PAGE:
A beaded detail that is molded into the inside edge of the face of each stile.
Board and Batten:
Traditionally used on barns but ideal for more rustic homes. Authentic tongue and groove look with the front and back of the shutter featuring the same bevelled look as if the shutter were made of individual boards.
Flat Panel Shutter:
A solid shutter where the center portion of the shutter is recessed from the stiles (i.e. Memphis style shutter).
Fixed Louvered Shutter:
Positioned the historically accurate way, the louvers are tilted in towards the wall when the shutter is in the open position.
A single shutter or 1/2 pair.
A notched hole in the rails that accommodated the ends of the tilt rod when the louvers were in the closed position. Now it just adds to the authenitc appearence.
The vertical element between the stiles that acts as a divider. Found in Bahama shutters.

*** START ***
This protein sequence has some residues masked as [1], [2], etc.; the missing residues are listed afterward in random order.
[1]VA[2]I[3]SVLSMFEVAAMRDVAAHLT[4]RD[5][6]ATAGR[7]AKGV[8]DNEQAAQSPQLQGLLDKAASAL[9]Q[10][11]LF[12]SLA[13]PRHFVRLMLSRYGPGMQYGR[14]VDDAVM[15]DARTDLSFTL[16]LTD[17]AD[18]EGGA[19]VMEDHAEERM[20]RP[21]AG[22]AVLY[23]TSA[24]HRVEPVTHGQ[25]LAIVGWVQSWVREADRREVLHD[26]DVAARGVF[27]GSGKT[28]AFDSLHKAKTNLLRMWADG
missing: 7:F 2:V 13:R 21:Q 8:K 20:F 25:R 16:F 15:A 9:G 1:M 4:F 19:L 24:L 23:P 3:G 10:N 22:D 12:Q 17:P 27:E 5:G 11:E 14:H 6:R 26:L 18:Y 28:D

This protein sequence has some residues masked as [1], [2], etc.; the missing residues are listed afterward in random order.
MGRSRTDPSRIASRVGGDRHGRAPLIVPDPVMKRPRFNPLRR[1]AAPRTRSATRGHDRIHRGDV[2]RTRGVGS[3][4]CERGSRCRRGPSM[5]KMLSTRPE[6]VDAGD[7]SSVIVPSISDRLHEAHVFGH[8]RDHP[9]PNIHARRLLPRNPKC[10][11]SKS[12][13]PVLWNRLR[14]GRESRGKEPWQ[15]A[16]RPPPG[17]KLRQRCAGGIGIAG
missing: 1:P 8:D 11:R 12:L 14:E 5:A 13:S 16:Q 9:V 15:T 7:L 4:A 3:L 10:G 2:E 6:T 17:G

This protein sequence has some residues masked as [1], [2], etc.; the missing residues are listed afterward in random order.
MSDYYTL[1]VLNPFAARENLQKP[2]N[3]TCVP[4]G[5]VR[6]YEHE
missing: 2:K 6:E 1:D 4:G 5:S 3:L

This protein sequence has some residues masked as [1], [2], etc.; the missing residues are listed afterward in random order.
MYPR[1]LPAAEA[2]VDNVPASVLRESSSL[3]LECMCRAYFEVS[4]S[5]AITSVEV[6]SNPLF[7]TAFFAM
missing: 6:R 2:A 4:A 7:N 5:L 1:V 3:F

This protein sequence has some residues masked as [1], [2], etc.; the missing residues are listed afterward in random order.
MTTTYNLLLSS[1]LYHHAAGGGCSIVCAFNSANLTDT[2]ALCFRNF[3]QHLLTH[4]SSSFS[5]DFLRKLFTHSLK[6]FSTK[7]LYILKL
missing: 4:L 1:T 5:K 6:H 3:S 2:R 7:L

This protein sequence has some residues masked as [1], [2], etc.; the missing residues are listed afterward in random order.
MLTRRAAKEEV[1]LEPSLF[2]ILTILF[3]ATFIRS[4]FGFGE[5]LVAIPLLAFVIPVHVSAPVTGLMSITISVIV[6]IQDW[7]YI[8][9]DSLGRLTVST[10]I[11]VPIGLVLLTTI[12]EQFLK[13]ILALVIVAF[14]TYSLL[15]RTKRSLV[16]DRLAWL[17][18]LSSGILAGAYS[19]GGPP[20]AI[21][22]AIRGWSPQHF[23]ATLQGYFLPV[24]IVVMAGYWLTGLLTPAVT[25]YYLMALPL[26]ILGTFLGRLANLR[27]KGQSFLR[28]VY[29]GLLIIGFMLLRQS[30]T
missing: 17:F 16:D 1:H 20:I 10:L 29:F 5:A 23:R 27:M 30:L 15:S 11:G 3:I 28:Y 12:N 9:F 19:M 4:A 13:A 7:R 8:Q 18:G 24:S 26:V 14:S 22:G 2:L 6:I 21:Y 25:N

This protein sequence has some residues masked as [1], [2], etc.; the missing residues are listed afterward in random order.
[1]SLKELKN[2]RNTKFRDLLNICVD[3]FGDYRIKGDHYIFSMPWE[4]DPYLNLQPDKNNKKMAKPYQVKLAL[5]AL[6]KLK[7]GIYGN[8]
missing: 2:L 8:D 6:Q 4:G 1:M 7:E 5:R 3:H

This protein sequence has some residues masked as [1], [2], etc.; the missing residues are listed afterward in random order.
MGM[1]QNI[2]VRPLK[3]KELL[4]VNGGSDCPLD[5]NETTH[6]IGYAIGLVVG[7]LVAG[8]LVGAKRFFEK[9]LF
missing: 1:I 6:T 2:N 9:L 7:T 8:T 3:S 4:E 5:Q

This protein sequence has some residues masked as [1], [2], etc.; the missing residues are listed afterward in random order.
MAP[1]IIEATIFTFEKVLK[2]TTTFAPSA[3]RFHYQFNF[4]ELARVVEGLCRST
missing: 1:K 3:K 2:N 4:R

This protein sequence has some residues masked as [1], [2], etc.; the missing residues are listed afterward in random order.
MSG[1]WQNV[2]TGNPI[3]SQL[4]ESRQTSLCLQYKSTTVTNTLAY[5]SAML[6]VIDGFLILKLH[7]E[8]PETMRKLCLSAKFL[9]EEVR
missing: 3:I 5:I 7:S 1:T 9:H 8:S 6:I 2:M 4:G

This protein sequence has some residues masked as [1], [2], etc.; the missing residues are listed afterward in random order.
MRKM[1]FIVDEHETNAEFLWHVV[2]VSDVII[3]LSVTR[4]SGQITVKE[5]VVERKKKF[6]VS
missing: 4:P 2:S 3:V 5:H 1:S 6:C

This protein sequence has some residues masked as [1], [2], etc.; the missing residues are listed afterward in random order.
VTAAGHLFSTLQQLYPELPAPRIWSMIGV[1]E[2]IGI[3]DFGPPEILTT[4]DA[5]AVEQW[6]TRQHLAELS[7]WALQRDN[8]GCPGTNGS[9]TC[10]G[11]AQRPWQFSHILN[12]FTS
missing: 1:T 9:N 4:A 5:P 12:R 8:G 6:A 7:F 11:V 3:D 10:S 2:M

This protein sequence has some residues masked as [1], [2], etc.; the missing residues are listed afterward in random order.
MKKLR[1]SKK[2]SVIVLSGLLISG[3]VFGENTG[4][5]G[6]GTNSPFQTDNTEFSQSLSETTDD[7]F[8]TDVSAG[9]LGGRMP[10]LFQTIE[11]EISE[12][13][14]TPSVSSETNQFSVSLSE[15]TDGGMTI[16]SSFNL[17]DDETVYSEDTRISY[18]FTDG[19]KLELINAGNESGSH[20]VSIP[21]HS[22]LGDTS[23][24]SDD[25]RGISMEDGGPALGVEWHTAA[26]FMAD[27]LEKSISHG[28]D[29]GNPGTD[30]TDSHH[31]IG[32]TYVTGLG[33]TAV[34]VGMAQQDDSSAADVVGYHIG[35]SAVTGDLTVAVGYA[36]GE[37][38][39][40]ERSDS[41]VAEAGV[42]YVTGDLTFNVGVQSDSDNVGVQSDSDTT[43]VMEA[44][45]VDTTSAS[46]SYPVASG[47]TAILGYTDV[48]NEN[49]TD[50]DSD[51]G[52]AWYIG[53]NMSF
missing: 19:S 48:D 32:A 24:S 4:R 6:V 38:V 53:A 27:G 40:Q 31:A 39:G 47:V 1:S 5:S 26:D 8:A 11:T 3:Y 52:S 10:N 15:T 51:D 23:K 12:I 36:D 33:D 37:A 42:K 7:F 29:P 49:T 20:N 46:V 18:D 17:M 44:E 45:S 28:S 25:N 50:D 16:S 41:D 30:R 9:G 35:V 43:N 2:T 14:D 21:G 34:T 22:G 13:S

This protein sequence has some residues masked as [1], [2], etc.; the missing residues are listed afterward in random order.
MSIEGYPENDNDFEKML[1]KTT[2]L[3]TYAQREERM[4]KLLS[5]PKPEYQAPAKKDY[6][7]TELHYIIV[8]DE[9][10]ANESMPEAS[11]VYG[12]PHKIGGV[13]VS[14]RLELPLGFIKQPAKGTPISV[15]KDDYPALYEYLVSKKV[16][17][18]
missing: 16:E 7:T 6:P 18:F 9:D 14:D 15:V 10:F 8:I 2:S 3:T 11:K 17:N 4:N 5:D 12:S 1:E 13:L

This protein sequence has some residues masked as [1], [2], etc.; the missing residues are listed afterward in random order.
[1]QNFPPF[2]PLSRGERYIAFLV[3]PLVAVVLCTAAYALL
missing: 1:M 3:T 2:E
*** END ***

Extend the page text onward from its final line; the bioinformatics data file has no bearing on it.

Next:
Radius or Arched Top:
A shutter which has a curved top.
The horizontal crosspieces of a shutter (i.e. top rail, bottom rail, center rail).
Raised Panel Shutter:
A solid shutter where the center portion of the shutter panel protrudes outward from the surrounding routed bevel.
A metal (most ususally copper) capping that was placed over the top edge of the shutter to prevent water intrusion and the resulting wood rot.
The upright vertical sections of a shutter which may be beaded or non-beaded.
Working louver shutters had a rod, or tilt-rod, to move the louvers into the open or closed position. These are now purely decorative for those who truly desire the more authentic look.